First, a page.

Monday, September 9, 2019

New Study Shows Effects of Enforcement Actions on Emissions from Power Plants

One of the joys of working as an academic is that part of our job is just to read and learn from the works of others, even if it is not directly relevant to our own research.  Having recently shed significant administrative responsibilities, I have had more time to read some of the interesting scholarship that is being released.  One study that caught my eye over the summer was a working paper by Sam Krumholz, a PhD student at UC San Diego, entitled The Effectiveness and Incidence of Litigation as a Policy Instrument: The Case of the New Source Review Settlements.  The study immediately interested me for a couple of reasons.  First, I enjoy reading research about the law by non-legal academics, who tend to bring a different perspective to their analysis of legal topics.  Second, Krumholz’s study investigates the effects of enforcement actions that were underway during the time I was working as an environmental lawyer at the Justice Department, although I did not work on the cases Krumholz analyzes.  One of the debates at the Department was whether the enforcement cases being brought against coal-fired power plants for alleged violations of the New Source Review requirements under the Clean Air Act were accomplishing results that justified the considerable investment of resources by EPA and DOJ to litigate the cases.  Krumholz’s study offers important evidence about the positive impacts of the litigation.

Krumholz’s study evaluates the impacts of EPA’s New Source Review (NSR) Initiative, a series of enforcement actions taken in the early 2000s against certain coal-fired power plants, alleging that the plants had violated the Clean Air Act by undertaking major modifications without going through the New Source Review permitting process that would have led to more stringent emissions limitations.  As Krumholz notes, the NSR Initiative ultimately encompassed more than one-third of coal-fired power plants in the United States and required compliance measures estimated to cost more than $25 billion. 

Krumholz’s objective was to use empirical analysis to determine the effects of the consent decrees that settled enforcement actions brought under the Initiative.  Krumholz found the following:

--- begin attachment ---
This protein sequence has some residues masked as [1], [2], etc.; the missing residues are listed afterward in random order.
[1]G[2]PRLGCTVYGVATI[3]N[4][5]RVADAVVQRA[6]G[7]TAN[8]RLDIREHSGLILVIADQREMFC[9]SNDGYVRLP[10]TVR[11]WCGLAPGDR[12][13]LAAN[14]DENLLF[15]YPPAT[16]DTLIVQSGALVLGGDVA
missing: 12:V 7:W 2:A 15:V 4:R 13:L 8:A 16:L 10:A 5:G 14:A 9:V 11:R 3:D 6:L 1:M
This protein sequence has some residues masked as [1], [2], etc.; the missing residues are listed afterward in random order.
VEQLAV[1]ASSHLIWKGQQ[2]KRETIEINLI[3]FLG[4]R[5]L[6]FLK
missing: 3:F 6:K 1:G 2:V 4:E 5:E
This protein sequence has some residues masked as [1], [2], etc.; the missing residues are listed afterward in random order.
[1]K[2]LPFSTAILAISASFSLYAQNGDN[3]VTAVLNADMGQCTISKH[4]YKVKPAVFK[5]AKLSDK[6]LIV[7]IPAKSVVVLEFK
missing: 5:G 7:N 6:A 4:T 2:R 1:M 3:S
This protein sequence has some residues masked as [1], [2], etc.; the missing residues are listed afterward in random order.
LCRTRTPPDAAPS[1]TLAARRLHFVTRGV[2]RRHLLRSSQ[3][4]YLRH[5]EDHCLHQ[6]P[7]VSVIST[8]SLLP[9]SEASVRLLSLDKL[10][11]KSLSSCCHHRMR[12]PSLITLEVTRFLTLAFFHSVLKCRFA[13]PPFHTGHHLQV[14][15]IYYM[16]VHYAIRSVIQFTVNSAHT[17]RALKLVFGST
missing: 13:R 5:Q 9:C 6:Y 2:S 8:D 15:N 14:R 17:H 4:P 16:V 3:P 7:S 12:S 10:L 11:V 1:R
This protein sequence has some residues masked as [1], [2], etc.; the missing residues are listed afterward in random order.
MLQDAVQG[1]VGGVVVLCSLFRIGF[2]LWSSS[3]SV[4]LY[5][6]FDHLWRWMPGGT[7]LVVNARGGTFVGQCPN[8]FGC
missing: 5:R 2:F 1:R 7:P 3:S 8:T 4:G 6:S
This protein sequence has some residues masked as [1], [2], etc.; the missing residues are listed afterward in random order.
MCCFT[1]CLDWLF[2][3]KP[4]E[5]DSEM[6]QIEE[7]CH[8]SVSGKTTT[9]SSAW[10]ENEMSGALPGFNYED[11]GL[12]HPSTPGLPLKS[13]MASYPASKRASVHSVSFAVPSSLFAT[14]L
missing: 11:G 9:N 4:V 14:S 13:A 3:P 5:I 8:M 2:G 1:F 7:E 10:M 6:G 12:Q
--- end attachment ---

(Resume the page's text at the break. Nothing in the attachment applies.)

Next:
• Consent decrees were associated with significant emissions reductions (-20%) of nitrogen oxides and sulfur dioxide from the power plants.
  • Ambient pollution levels near the power plants fell significantly for sulfur dioxide (-33%) and ozone (-4%). The smaller decrease for ozone probably reflects the fact that power plants are just some of the many contributors to ozone pollution.
  • Cardiovascular mortality in counties near the power plants fell significantly (-1.5%).
  • For power plants owned by investor-owned utilities, almost all of the cost of the settlements was passed on to ratepayers in the form of higher rates. Investor-owned utilities are subject to cost-of-service regulation, which allows them to recoup their costs in the rates they charge for their power. Due to data limitations, Krumholz was unable to analyze the impact on rates from consent decrees involving power plants in areas with competitive wholesale electricity markets.  Standard economic theory, however, would reason that power plants in competitive markets would not be able to pass on as much of their compliance costs in the form of higher rates.

Most legal scholars are familiar with regulatory impact analyses that prospectively project the costs and benefits of new regulatory proposals and regulations.  Less common are economic studies that retrospectively analyze the costs and benefits of regulations.  Krumholz’s study is an example of a third category, of which I have not seen many in environmental law:  empirical studies of the impacts of strategies to enforce environmental standards. 

One of my favorite pieces of environmental law scholarship has long been Dan Farber’s 1999 Taking Slippage Seriously article in the Harvard Environmental Law Review, which argues that environmental law should pay more attention to slippage—the gap between regulatory standards and the actual conduct of regulated parties.  Krumholz’s study provides an empirical basis for understanding the impacts of enforcement actions that reduce slippage, and therefore helps us understand both the impacts of slippage and the material benefits of enforcement actions.  It would be great to see more empirical studies of the effects of environmental enforcement and litigation.

--Todd Aagaard

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